Norway’s largest pension fund divests from firms linked to West Bank settlements

KLP, which manages some $95 billion worth of assets, says investments in companies tied to settlement enterprise ‘risk complicity in international law violations’

A picture taken from the Israeli settlement of Kedar shows the Israeli settlement of Maale Adumim, both in the West Bank, on October 26, 2017. (AFP PHOTO / THOMAS COEX)
A picture taken from the Israeli settlement of Kedar shows the Israeli settlement of Maale Adumim, both in the West Bank, on October 26, 2017. (AFP PHOTO / THOMAS COEX)

OSLOW, Norway — Norway’s largest pension fund announced Monday it had divested assets in 16 companies for their links to Israeli settlements in the West Bank, including telecom equipment giant Motorola.

“Motorola and other companies risk complicity in international law violations in occupied Palestine,” KLP, which manages some 95 billion dollars (80 billion euros) worth of assets, said in a statement.

The divestment follows the February 2020 UN publication of a list of 112 companies with activities linked to Israeli settlements, considered illegal under international law.

Israel’s government has denounced the publication of the list — which included companies like Airbnb, Expedia, Motorola and Tripadvisor — as a “contemptible effort.”

“Divesting from Motorola Solutions was a very straightforward decision over its surveillance role in the occupied territories,” KLP said, arguing the company provides software used in border surveillance.

KLP also divested from telecom operators offering services within the West Bank as they contributed to making “the settlements attractive residential areas.”

These included Bezeq, Cellcom Israel and Partner Communications, and Altice Europe — which was delisted from the Amsterdam stock exchange in January.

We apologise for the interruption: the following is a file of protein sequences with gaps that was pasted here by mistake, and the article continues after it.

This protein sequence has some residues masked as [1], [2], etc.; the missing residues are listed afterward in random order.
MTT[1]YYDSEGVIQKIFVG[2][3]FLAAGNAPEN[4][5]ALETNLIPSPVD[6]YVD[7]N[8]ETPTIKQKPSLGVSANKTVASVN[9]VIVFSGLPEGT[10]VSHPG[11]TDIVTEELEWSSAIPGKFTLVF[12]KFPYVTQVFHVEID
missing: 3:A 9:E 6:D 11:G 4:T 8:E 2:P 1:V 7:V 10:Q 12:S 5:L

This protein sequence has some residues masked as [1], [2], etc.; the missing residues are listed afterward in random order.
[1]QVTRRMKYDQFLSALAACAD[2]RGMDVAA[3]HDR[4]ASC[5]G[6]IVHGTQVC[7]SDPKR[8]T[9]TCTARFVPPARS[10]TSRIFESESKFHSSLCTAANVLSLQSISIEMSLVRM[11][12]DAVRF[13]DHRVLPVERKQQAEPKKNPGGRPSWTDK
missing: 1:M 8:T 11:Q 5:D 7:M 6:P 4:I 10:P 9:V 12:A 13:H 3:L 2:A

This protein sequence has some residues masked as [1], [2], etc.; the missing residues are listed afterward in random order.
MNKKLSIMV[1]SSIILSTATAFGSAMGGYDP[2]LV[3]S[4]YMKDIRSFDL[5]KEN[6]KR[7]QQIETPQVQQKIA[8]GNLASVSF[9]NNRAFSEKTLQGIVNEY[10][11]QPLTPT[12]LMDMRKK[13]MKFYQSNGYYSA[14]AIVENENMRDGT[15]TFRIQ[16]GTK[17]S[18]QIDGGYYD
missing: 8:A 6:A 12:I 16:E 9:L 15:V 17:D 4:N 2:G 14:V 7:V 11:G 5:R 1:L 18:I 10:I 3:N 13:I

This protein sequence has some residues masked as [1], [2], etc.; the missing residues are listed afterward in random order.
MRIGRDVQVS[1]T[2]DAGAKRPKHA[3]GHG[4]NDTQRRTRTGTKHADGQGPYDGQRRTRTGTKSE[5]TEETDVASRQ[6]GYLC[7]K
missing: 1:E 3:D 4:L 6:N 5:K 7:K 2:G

General view of the Bezeq Satellite Station in the Haella Valley, February 23, 2008. (Nati Shohat/Flash90)

Also included are five banks that facilitated or financed the construction of housing and infrastructure in the West Bank, as well as engineering and construction groups, including the French multinational Alstom.

In total, the Norwegian fund’s divestments of shares and company bonds amounted to $32 million.

“Companies have a responsibility to respect and protect human rights in all countries that they are operating in, regardless if the state itself is upholding these rights,” KLP analyst Kiran Aziz said.

“Conflict can mean a particularly high risk of human rights violations. Companies operating in conflict zones must therefore exercise particular caution to avoid involvement in human rights abuses and to protect vulnerable individuals,” she added.

In late June, KLP announced its divestment of the Indian port and logistics group Adani Ports because of its links to the Burmese military junta.

Another Norwegian fund, the sovereign wealth fund, which is the largest in the world, has also excluded several companies in the past because of their connections to West Bank settlements.

More than 600,000 Israelis live in the West Bank and East Jerusalem, whose Jewish neighborhoods the international community also considers settlements.

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